I was this morning honoured by the receipt of your letter of the 15th instant. The embarrassment which your kind proposal has afforded me is inexpressible. Being left to judge for myself at a very inexperienc'd time of life, at a distance from every friend, whom, the necessity of an immediate answer renders it impossible for me to consult. From you, Sir, who I trust art my Father's friend, and mine, I request advice.
Whether will an incessant application of ten or eleven hours per day at my Pen answer the purposes for which I left my native Country, which were to acquire a knowledge of the French Language and to qualify myself for business. To make myself Master of the Language will require a degree of study as well as practice in conversation; my youth also demands some application to different branches of litterature, in order to dispel that ignorance which is the natural attendent of it. In my humble opinion, Sir, by incessant writing these ends cannot be answered.
But if on the other hand you ask only a moderate application of six or seven hours per day, I ought certainly to embrace the opportunity of rendering some service to my Country (which will ever be the height of my ambition) and of being near and serviceable to a Person who has been and still is so useful to it. The small emoluments which you mention will have no influence on my determination for it is my benefit in regard to education which I seek, and not interest.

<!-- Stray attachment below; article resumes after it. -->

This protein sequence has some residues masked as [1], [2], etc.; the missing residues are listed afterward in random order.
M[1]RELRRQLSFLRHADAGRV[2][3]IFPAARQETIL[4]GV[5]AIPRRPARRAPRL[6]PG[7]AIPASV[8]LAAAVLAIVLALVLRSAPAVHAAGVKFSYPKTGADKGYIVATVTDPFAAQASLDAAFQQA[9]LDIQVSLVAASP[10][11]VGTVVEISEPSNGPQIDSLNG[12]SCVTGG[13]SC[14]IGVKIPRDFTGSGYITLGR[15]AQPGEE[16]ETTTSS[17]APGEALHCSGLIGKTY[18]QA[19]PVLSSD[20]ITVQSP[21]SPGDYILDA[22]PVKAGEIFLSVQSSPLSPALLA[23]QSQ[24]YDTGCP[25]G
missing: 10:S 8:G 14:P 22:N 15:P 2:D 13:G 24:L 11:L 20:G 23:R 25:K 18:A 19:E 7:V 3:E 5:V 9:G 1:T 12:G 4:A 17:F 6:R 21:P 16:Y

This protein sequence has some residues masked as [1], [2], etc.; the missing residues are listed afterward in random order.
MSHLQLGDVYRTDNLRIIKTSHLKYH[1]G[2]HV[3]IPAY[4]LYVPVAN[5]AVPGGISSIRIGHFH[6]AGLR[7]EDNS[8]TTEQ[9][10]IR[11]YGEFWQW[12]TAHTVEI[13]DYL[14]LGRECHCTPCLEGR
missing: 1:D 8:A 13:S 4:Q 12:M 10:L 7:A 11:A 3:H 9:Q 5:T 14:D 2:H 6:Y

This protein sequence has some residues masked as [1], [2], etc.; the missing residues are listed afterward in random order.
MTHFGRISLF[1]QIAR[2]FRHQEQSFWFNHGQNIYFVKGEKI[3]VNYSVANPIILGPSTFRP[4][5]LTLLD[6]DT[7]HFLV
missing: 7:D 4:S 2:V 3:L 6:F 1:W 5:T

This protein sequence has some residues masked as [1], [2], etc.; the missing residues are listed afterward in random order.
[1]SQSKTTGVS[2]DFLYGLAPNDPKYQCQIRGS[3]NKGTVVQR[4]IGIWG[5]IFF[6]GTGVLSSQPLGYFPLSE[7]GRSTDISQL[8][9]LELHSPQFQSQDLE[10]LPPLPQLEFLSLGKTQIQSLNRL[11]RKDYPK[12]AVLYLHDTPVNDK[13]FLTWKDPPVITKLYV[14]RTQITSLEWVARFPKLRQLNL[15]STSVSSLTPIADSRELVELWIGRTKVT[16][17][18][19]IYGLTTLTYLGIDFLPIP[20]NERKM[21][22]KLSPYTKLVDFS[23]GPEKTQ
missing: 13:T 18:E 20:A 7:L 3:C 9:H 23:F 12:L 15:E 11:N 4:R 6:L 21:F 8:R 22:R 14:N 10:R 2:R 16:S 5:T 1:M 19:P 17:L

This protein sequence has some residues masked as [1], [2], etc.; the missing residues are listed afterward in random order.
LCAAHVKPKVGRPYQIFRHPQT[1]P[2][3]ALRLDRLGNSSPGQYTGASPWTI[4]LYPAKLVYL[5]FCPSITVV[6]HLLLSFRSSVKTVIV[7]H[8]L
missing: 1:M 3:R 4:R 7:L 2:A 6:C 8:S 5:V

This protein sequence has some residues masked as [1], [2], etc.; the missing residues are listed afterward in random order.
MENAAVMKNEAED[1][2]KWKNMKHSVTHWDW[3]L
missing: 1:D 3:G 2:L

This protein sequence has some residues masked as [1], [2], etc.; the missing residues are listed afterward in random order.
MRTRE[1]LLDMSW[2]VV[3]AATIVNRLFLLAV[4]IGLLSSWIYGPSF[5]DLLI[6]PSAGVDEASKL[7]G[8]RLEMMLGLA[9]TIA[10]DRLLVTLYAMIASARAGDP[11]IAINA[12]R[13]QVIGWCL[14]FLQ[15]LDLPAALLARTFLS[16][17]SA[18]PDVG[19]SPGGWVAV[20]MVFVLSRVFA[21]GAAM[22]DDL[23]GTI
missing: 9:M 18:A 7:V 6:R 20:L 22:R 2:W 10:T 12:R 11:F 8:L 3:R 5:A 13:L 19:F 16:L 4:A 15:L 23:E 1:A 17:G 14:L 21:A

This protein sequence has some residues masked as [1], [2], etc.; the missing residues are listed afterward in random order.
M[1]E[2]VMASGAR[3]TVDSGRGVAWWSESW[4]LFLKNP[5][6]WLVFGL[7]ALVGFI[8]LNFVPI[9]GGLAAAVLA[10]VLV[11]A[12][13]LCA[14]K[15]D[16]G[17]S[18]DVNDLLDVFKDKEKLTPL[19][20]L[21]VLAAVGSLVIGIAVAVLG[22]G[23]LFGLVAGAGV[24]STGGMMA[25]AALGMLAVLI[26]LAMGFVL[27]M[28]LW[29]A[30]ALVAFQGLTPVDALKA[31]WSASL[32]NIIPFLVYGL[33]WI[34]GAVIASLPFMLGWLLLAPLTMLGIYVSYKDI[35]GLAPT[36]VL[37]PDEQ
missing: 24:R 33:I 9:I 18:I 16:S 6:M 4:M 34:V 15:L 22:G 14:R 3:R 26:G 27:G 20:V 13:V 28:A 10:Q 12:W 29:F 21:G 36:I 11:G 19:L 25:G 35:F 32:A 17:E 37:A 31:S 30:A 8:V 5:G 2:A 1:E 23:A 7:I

If Sir after considering the motives of my residence in France, you still think it advantagious for me to accept your offer (of the great advantage of which I am very sensible) you will have the goodness to 81inform me in your answer to this letter,1 upon the receipt of which, if conformable to your advice, I will immediately set out for Paris.
I have the honour to be with the greatest respect Sir Your most obedt. most humb. Servant
No reply by JA to this letter has been found. On 30 Sept., Vernon, apparently realizing that he had not given JA his address, wrote that any reply should be addressed “to the care of Messrs. St. Geniés and Revellat freres Negociants Montauban” (Adams Papers). In the same letter he thanked JA for his correspondence and for forwarding letters to him.